Here’s the House GOP’s Final Debt Ceiling Offer (Update: Or Not)

Sen. David Vitter (R-La.)<a href="http://www.flickr.com/photos/derek_b/3934704055/sizes/l/in/photolist-6ZGor6-6ZLqpE-6ZLmWm-6ZLpA9-bwZL4x-bwZL9a-g232x5-7SP6p4-bwXcpe-d6mQJN-6Pzb3V-cVGnA-9SL1JX-cmhGES-cmhFEY-cmhG9y-cmhFho-cmhGS9-cmhH65-cmhFVY-cmhGrQ-cmhGhL-8FJSTF-8FN4aA-8FJTxH-8FJRrK-dc4YJi-5AV3sU-a1xCEA-a1uKQi-a1uKLk-cE7Kzq-4BcC7/">Derek Bridges</a>/Flickr

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Update: Heritage Action, the political action arm of the right’s top think tank and a leader in the anti-Obamacare crusade, is urging members to vote against House Speaker John Boehner’s latest proposal to end the shutdown and debt ceiling crisis. After the tea partyish organization declared its opposition, the House Rules Committee postponed a Tuesday night hearing on the bill, an indication Boehner’s plan might be dead even before arrival within his own caucus. So…buy gold.

Update II: It’s official: No vote on Tuesday.

On Tuesday afternoon Speaker of the House John Boehner (R-Ohio) unveiled his final offer to end the shutdown and stave off a catastrophic federal default. The GOP’s proposal would fund the federal government through December 15 (setting up a possible Christmas shutdown; hooray!), raise the debt ceiling through February 7, and incorporate what’s known as the “Vitter amendment”—language prohibiting congressional staffers from receiving subsidies for the purchase of health insurance. It would also prohibit the Secretary of the Treasury from taking “extraordinary measures” to prevent the default—which some Republicans have previously suggested might help stave off the crisis—due to fears among GOP congressmen that Secretary Jack Lew was using his powers to fudge the deadline.

Not included in the bill are several provisions that had been discussed previously, such as a “conscience clause” to exempt employers from having to include birth control as part of their insurance plans, and a delay of repeal of the Affordable Care Act’s tax on medical device manufacturers—a proposal supported by donors but rejected by some conservative members. Boehner is set to bring the bill to a vote Tuesday night, leaving it up to the Senate, where Democrats have previously opposed all efforts to include the Vitter amendment in impasse-ending legislation. Some House Republicans had considered ditching town after the vote, in the hopes of forcing the point.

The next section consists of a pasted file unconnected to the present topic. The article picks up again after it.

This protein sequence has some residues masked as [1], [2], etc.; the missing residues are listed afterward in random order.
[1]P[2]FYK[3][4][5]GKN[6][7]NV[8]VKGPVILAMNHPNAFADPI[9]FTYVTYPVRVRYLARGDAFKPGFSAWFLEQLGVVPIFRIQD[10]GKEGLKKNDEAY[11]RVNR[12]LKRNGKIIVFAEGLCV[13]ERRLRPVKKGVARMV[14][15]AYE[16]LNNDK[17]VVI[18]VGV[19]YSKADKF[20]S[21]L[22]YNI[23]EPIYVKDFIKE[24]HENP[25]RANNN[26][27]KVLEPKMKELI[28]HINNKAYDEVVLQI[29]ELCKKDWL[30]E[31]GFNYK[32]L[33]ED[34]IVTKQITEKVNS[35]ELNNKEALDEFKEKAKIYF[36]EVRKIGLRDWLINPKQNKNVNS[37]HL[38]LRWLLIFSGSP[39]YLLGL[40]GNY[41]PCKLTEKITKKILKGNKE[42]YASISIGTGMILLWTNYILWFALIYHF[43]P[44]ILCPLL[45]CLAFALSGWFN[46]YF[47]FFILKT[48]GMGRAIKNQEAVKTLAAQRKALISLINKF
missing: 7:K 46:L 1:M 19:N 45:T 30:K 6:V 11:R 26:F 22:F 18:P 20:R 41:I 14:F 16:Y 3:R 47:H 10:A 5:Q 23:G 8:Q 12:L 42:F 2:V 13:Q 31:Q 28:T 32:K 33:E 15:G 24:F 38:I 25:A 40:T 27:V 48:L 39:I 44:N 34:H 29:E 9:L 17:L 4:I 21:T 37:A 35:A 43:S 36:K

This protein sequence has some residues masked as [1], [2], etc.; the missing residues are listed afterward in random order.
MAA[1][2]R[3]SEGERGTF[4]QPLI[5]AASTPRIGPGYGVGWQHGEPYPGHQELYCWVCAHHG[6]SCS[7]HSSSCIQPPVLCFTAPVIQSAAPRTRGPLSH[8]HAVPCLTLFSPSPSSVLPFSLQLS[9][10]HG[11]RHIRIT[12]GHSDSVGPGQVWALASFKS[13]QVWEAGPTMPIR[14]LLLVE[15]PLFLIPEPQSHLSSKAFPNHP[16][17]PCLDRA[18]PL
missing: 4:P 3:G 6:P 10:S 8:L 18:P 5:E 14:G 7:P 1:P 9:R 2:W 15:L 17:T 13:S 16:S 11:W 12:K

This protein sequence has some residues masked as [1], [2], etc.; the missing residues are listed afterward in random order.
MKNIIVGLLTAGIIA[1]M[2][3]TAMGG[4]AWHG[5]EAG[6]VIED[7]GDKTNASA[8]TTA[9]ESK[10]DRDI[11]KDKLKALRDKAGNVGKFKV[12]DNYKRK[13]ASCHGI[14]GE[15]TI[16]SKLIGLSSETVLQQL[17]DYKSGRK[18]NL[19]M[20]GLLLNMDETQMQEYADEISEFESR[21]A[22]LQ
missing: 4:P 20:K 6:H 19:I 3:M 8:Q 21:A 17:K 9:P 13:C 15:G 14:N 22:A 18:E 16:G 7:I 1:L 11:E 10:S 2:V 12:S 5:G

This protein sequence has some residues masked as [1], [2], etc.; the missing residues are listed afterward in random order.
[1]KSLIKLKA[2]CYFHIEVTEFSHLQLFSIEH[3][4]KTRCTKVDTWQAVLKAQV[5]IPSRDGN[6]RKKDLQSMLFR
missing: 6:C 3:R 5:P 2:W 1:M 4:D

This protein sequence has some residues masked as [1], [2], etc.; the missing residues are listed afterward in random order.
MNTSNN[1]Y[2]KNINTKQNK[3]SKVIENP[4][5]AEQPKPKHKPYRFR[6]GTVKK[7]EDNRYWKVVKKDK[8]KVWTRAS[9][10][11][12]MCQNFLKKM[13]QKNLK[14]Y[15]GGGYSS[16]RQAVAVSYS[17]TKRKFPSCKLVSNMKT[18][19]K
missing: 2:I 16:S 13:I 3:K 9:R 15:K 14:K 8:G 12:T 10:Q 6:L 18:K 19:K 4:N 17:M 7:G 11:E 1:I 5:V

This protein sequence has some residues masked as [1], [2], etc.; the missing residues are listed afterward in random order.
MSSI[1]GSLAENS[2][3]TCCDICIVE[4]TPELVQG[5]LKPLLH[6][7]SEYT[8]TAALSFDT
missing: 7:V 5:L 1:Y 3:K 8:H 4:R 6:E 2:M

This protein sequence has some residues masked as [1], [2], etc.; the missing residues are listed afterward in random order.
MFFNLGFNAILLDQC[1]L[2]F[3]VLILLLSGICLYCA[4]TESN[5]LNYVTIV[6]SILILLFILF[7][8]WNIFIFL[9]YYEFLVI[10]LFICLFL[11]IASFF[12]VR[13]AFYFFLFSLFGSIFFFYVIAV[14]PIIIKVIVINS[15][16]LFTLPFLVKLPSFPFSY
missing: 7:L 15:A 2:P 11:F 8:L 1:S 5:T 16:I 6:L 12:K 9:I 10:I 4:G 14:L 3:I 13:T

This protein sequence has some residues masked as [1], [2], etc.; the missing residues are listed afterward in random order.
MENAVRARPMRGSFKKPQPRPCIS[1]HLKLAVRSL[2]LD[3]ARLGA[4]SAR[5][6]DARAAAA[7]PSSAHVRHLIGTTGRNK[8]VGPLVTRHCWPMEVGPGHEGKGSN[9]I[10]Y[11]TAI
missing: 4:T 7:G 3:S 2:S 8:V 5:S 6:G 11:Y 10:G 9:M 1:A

We’ll keep you updated. In the meantime, you can read the bill:

 

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THE BIG PICTURE

You expect the big picture, and it's our job at Mother Jones to give it to you. And right now, so many of the troubles we face are the making not of a virus, but of the quest for profit, political or economic (and not just from the man in the White House who could have offered leadership and comfort but instead gave us bleach).

In "News Is Just Like Waste Management," we unpack what the coronavirus crisis has meant for journalism, including Mother Jones’, and how we can rise to the challenge. If you're able to, this is a critical moment to support our nonprofit journalism with a donation: We've scoured our budget and made the cuts we can without impairing our mission, and we hope to raise $400,000 from our community of online readers to help keep our big reporting projects going because this extraordinary pandemic-plus-election year is no time to pull back.

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